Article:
The loner comes into town and already he is asking too many questions. Questions like, "Where's the lavatory?" and "Can you recommend a decent place to eat?" In the case of Spencer Tracy as a one-armed stranger in that movie, he might be asking, "Where's the fork buffet?" "Do you sell single gloves?"
How we treat strangers is a reasonably good indicator of the temper of a town. My guide rule for traveling abroad is, how do the locals react when things go wrong?
Italians are frustrating in the extreme, but it is true that once they get to know you there is an emotional bond. There is a reason why Vladimir Putin and Silvio Berlusconi are such bosom pals. They are both emotional types. They may also be bastard types, but they appear to engage in the man-to-man bonding that nearly reaches, but just stops short of homosexuality. (As far as I know). Germans do a lot of sneering, but they must always make sure the rules are stuck to. Have a minor tussle with officialdom, and they will do it by the book. I find that re-assuring. If you ask for information, you will get it, and it will be truthful and accurate. Make a mistake, and they will gently let you know, but also they will tell you how to do it right.
This kind of thing is important if you find yourself in a jail cell through no fault of your own. In some places, they will do their best to effect justice, and in others they will simply shrug and leave you to rot. It is a kind of sobering thought that within Europe, you can experience both ends of the spectrum. Spain is an example of the bad end and Switzerland is an example of the good one.
Britain is interesting in this respect. Officials and the Police respond generally well to politeness. If you are thinking of coming here, remain polite and pleasant at the Border. If you call a member of the Border agency an asshole, expect him to spend a great deal of uncomfortable time examining yours.
I have been stopped by the police three or four times in my life. Twice for traffic violations and on both occasions I simply said, "It's a fair cop" (which it was). They like that kind of response and hey, you have to fess up and move on. I think a lot of this is my own personality. I avoid physical confrontation and I don't believe in treating people disrespectfully. It seems to work.
But what do you do when it is clear as day that the other one is at fault? My problem is that I only think of what I should have said, half an hour after the event. My mind does not run on real time.
My trick is to be prepared in advance. I do a lot of phoning organisations, public agencies and call centres. Not for a living, you understand, but because my life seems to be full of a hundred niggling things that need to be put right. Call centres of course, are by far the least pleasant experience. This is because people who work at them are stupid, or they could not care less, or they do not have a grasp of basic English or English culture. And quite often, they routinely lie. Examples are legion, but recent ones include our bank, who, having been informed of Mrs Weasel's trip to Moldova (I suspect they did not have a clue where Moldova was) made sure that her debit card would not pay her hotel bill.) Fortunately, we had pre-empted this possibility by carrying cash, but as you see, their lips move, they say all the right things, and then nothing happens. In another instance, I had a personal apology from the said bank because "unfortunately, one of our operatives fell short of our high standards of customer care." He actually told me a lot of lies.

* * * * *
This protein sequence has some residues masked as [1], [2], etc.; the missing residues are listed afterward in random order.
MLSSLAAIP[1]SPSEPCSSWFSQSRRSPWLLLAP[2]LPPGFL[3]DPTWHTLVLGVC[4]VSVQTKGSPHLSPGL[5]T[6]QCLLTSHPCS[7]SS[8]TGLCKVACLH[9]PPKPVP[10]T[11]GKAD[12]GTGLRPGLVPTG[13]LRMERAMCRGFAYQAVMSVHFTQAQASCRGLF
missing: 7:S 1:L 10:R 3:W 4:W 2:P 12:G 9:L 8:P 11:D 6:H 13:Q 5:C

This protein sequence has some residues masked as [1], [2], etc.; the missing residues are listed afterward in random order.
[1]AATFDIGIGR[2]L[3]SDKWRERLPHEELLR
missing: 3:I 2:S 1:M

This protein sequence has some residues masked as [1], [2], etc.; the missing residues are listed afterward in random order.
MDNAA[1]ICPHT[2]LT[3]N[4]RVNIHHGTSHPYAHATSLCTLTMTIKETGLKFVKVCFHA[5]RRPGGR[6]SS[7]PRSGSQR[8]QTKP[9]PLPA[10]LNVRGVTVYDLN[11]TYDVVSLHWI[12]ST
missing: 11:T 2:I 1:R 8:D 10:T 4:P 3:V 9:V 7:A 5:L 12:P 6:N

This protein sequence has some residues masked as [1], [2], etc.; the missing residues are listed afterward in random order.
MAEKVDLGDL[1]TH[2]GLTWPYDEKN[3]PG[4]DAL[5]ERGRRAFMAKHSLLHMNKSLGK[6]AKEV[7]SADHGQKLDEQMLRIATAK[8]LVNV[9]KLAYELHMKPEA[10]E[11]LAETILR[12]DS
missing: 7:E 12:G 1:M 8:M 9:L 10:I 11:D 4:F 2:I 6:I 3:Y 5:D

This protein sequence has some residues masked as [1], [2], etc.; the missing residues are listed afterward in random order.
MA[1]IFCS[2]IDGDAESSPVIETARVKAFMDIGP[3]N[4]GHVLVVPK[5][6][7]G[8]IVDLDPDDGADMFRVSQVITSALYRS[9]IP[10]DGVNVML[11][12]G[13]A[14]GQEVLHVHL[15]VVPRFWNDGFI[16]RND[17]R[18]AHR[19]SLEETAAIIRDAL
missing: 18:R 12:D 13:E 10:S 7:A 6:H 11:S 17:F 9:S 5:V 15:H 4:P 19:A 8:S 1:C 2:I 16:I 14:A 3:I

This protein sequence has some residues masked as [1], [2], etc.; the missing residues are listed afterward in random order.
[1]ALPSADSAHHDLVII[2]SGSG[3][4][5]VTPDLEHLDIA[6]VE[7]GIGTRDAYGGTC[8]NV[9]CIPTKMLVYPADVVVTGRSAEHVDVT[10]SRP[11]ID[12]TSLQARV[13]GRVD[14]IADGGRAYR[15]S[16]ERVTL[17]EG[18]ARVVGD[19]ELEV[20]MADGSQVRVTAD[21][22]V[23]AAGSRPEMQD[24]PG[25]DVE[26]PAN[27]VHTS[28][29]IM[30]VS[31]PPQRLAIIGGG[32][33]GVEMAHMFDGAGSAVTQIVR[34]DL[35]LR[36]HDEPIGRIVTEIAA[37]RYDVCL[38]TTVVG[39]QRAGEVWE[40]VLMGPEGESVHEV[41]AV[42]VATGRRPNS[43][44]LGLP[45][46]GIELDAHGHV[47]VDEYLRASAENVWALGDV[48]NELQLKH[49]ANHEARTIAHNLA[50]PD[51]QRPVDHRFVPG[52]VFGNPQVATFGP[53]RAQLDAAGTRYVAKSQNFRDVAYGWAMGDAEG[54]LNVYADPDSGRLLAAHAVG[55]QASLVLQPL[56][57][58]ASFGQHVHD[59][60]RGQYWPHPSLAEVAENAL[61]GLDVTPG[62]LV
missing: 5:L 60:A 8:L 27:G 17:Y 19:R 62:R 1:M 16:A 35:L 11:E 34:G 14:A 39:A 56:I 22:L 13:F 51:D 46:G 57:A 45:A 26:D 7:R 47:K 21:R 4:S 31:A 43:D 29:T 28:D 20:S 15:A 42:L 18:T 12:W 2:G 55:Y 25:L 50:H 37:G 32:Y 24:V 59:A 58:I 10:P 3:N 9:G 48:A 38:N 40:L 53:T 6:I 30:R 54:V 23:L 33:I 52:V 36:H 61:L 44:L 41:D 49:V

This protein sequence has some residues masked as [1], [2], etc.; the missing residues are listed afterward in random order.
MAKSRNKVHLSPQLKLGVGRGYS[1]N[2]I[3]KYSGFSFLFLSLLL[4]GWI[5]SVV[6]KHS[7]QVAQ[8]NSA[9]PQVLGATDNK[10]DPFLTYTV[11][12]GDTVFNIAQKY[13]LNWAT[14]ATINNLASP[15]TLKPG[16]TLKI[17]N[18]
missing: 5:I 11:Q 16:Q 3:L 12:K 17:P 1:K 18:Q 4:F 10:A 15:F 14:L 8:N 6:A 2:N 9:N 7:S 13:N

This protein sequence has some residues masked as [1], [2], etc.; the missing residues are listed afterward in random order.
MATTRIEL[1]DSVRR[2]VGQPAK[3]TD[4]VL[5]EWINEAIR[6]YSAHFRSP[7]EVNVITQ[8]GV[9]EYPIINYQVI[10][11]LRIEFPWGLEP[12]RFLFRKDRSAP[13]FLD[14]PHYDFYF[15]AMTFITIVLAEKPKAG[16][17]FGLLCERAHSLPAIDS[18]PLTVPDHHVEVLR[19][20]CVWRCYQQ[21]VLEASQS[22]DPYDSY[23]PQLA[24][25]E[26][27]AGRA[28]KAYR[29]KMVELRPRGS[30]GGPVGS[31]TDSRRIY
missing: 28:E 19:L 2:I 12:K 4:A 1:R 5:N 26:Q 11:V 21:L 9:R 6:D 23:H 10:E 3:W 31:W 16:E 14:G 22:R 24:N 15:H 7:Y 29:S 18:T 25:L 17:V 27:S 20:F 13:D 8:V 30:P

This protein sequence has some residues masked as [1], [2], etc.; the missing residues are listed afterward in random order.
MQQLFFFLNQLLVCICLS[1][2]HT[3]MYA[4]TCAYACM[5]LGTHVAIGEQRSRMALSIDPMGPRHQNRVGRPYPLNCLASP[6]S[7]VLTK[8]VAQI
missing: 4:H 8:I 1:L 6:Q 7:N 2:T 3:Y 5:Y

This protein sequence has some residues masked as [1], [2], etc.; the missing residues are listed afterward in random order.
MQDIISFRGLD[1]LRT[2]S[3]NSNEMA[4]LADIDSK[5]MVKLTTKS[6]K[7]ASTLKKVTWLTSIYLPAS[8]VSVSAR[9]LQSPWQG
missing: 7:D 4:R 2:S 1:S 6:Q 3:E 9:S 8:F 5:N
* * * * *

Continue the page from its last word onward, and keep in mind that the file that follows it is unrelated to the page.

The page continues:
Recently, there was a reported case of a woman at a supermarket check-out who was refused service by the check-out operator because she was on her phone at the time. People who work at these places aren't robots - though they may feel like it. Ignoring them while they do their job, scanning your stuff, shows contempt. It shows that you are too busy, too important to give them the time of day.
There is a balance to be had in our human transactions. "Do not forget to show hospitality to strangers, for by so doing some people have shown hospitality to angels without knowing it." It's a reasonable aphorism to go by.
In other news, it has been a bad week for me. Dr Weasel has been away on one of her foreign jaunts, I have partially lost a front tooth and have had to have an extraction of my wisdom tooth. This is going to cost me £500 to have repaired properly, even at NHS rates. I ruined Ten quid's worth of steak by accidentally leaving it out of the freezer and the car is a collection of must-do jobs. I also seem to have had more than the usual number of opportunities to screw up online transactions, and then finding that the remedies were non-existent. There really are a lot of very badly written websites out there.
Well, never mind. I shall spend the weekend in the company of Jack, Jim and Johnny, take in an F1 Grand Prix and get into some good books. Funnily enough, I am feeling quite chipper!